Sunday, August 31, 2014

The end of August and Holiday's nearly over

Well it's the last day of August and in the next few days most of the School- children (with students a bit later) will be returning to the educational establishments to start their new academic years.
I'm not condoning it

The long summer break acts as a clear boundary between the academic years and is historically linked with the agricultural year when all labour was needed to help gather in the harvest.

The Bourne family used to usually have a fortnight away in  self catering accommodation (with maternal grandparents)  at a UK holiday resort the rest of the summer holiday time was my own and I spent or (wasted it) pretty much as I wished - holiday homework in those days was minimal, if any and tinkering (as I still do) was my occupation.
What more could you want?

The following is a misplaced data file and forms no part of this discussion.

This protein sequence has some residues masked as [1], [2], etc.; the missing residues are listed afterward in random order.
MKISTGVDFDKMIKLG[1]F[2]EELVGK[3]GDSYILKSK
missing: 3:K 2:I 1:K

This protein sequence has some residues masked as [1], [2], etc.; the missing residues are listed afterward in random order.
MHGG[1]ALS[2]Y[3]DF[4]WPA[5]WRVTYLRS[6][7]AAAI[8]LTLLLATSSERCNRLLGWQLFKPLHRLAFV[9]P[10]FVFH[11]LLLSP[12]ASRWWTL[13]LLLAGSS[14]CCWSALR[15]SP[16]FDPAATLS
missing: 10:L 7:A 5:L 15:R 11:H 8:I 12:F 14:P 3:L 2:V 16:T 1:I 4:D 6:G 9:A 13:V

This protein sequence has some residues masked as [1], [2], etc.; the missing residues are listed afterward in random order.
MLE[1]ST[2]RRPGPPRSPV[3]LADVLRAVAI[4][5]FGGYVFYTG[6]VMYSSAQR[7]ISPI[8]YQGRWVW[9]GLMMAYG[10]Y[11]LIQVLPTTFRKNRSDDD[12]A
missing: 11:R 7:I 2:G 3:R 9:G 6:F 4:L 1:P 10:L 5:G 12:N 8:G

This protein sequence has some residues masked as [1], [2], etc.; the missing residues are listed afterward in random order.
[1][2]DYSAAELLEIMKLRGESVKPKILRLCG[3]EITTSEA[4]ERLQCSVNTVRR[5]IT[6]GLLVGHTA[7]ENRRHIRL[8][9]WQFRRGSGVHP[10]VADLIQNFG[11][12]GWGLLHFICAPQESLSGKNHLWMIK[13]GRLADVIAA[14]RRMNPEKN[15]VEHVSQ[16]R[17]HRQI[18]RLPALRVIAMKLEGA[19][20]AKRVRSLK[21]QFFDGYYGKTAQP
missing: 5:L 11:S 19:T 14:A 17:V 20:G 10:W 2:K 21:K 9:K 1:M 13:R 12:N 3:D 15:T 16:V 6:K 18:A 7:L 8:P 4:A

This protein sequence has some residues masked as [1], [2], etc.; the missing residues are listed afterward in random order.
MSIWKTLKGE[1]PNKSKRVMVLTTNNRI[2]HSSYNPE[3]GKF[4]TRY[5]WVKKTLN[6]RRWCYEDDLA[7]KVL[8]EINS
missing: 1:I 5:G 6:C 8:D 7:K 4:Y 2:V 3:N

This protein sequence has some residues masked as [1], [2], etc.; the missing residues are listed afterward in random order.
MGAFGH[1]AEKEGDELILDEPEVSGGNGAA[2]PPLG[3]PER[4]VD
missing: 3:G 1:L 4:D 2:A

As a youngster I had mixed feelings over the break, missing the camaraderie of the classroom and playground (but not really the studying) - I (like many others) did used to get bored - seems that this is less of a problem for youngsters today and not something I've experienced for a long time either.

Having said that there are studies and assertions that boredom does serve a purpose and that the hyperactivity now prevalent does deny some development that 'not having anything to do'  created.

There was for me a golden age from around eleven to sixteen when (in hindsight) I used to run pretty free, I was not a model child or even someone I'd recommend other youngsters emulate but in 1970's  semi- rural Essex the worse you could get up to was pretty mild by today's measures.